## Abstract

In this article, the investigation of a press machine with 30 tons of pressing weight is presented. The beam of this machine is an I-beam, which has an open cross-section. It is known that this version of cross-section is sensitive to torsional stress. The stress from warping torsion is normal stress, so the opened cross-section is more sensitive to this type of stress. The bimoment that causes normal stress can also be very high, so dealing with this stress is very important.

## 1 Mechanical model

In the industry, press machines for sheet forming are still used today, and there is one type of these device in which the tool is moved instead of the workpiece, as it is shown in *Fig. 1*. For these machines, the tool carrier must be made of a movable section, for example in section 1. Most often, a bracket or fork support is used to hold the beam. In this article, the investigation of an I-beam with a fixed support at both end will be carried through. For the calculations the half of the beam was used.

When subjected to torsion stress, depending on the boundary conditions, two primary cases can be distinguished, one free twist (or Saint-Venant torsion) and the warping or mixed torsion. It differs in the displacement in the direction of the longitudinal axis of the beam. In case of free or Saint-Venant torsion, this displacement is not prevented. And because of the boundary conditions of the beam, the torsion is a warping torsion as it can be seen in the mechanical model and the geometry of the cross-section in *Fig. 1* [1].

The target of the investigation was a press machine with 30 tons of pressing weight, and the tool has moving mechanism, which held by two I-beams whose lies parallel to each other. Because of the eccentric force transfer, the stress of the beam comes from three sources: bending, shear stress from torsion and the warping torsion.

The control of the analytical calculations also happened with Finite Element Method (FEM), and for that, the ANSYS 2019 R1 Code was used. The boundary condition the following fixed support was at one end of the beam, and on the other end, the load was applied was a frictionless support. This load always was moment type load for better results and to avoid the singularity. This moment was the torsional moment or the bending moment depending on the stress what wanted to be checked. The loads were applied together in the case of reduced stress. Two mesh types have also been used as a hexagonal dominant method called ‘Hex dominant method’ and ‘Tetrahedrons’ for the mesh independence of the results. The results were the same in each case.

## 2 Stress calculations

### 2.1 Warping torsion

The eccentricity is sixth of parameter *b*, which is the width of the flange. The primary differential equation of the warping torsion is [1], [2], [3]:

The general solution for this type of differential equation is:

The value of constant is:

The other three constants can be determined by the boundary conditions and the derivatives of the general solution. The boundary conditions for the bricked support can be seen in *Table I*.

Boundary conditions for the bricked supports [1]

φ is the rotation | φ’ is the displacement | φ’’ is the stress | |
---|---|---|---|

If z = 0 | 0 | 0 | not 0 |

If z = L/2 | not 0 | 0 | not 0 |

For the application of the boundary conditions, the first and the second derivate of the general solution is needed. The first derivative of Eq. (2),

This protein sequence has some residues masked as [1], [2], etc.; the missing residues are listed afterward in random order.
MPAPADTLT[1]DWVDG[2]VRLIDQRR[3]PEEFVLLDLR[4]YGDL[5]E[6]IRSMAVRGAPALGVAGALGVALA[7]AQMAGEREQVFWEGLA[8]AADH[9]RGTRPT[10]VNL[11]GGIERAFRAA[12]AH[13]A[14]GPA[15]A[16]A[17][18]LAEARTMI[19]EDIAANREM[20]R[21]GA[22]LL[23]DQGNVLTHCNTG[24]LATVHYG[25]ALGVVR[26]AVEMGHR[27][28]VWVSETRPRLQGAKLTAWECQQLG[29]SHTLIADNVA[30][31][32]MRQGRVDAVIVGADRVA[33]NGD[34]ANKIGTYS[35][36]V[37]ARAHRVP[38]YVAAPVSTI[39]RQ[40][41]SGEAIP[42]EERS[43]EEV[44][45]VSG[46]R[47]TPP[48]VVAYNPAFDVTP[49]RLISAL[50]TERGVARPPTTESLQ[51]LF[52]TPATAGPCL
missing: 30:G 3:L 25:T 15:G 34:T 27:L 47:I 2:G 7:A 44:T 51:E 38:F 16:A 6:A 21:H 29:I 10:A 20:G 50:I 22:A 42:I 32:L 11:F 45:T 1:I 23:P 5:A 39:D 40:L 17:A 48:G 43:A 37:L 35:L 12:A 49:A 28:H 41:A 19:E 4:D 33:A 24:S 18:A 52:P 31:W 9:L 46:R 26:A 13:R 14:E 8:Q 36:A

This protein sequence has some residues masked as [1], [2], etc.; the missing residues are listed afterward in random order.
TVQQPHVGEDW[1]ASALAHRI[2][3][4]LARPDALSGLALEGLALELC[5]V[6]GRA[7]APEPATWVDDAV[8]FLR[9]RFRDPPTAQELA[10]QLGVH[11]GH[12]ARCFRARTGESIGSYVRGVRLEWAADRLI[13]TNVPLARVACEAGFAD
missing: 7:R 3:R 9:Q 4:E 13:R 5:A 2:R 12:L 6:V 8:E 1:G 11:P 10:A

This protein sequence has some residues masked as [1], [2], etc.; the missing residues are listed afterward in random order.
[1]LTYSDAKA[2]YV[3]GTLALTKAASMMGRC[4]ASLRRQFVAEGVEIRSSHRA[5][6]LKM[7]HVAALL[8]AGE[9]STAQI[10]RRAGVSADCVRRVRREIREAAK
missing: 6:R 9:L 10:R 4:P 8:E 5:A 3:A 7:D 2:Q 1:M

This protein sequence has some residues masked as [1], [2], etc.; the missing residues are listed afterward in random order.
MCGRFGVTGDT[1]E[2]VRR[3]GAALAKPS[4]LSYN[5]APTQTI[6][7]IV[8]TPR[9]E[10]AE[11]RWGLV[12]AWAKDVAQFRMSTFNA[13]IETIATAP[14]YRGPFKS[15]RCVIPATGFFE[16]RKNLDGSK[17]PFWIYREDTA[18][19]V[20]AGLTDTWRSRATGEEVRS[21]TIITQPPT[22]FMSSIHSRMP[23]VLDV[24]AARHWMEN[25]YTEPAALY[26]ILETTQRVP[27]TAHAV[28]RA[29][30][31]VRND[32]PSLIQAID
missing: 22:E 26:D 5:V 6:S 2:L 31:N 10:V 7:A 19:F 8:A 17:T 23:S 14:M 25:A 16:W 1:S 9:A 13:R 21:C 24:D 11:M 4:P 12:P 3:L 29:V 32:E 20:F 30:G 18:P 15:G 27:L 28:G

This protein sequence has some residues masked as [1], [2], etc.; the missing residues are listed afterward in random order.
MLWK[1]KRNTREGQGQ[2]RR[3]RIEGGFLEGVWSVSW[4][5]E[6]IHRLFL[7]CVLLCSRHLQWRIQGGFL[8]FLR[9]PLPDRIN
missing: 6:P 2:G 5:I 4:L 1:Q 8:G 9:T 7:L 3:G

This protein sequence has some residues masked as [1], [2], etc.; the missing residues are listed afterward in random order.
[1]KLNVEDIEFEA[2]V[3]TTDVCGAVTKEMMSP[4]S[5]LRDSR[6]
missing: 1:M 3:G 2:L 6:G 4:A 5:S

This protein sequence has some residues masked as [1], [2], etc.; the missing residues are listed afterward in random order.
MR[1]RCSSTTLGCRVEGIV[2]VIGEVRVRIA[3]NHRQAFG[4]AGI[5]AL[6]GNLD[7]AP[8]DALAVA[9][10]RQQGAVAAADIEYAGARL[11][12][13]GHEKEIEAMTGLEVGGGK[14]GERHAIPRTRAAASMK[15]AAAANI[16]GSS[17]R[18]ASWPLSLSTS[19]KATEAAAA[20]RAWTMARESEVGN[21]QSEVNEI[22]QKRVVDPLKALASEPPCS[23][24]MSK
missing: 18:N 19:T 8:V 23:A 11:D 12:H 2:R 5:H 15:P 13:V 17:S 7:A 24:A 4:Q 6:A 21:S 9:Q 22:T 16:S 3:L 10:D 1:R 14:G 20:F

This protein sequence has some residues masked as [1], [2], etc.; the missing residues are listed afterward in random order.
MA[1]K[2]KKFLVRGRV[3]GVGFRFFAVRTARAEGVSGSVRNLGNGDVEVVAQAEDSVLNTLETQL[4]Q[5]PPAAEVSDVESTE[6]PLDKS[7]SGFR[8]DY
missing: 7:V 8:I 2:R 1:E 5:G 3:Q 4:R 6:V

The second derivative of Eq. (2):

To calculate the C_{1},C_{2},C_{3} constants its expedient to deal with cases where the value of the derivatives are 0. The C_{3} constant from the first derivative in case of *z =* 0

The C1 and C 4 constants could be calculated with the first derivative and the general solution, when *z =*

The value C1 is equal to:

The bimoment can be calculated with the formula below:

From the stress diagrams it can be seen that the maximum value of the bimoment rises at the fixed end of the beam, where *z =* 0. To determine it, the second derivate needs to be calculated at the point of fixed end, here *z =* 0.

After simplification, the above relationship can be obtained. The normal stress from warping torsion:

Where *I _{ω}* is the resistance of the cross-section against the warping torsion, and the ω t is the degree of torsion. The resistance depends on the geometry and the type of the cross-section, which could be opened or closed. The I-beam cross-section is opened.

The distribution of the normal stress and the degree of torsion can be seen in *Fig. 2* and as it can be seen the maximum value of the stress occurs at the edge of the flange. The degree of torsion also is a function of the geometry of the cross-section.

The degree of torsion of an I-beam and the stress distribution from warping torsion (on the basis of [1])

Citation: Pollack Periodica 15, 3; 10.1556/606.2020.15.3.15

The degree of torsion of an I-beam and the stress distribution from warping torsion (on the basis of [1])

Citation: Pollack Periodica 15, 3; 10.1556/606.2020.15.3.15

The degree of torsion of an I-beam and the stress distribution from warping torsion (on the basis of [1])

Citation: Pollack Periodica 15, 3; 10.1556/606.2020.15.3.15

The degree of torsion is also concern on the flange. Its value is equal to the double of the sector area that belongs to the given arc that points from the shear center of the cross-section to the given point. The shear center is at the intersection of the symmetry lines if the cross-section has doubly symmetrical. If not so, the cross-section has only one symmetric axis, the position of the shear center has to be determined by analytic way with the equation below:

The investigation was carried through with a cross-section which has two symmetric lines, and in this case of an I-beam, the degree of torsion could be calculated with the formula below:

The resistance of an I-beam against the warping torsion is: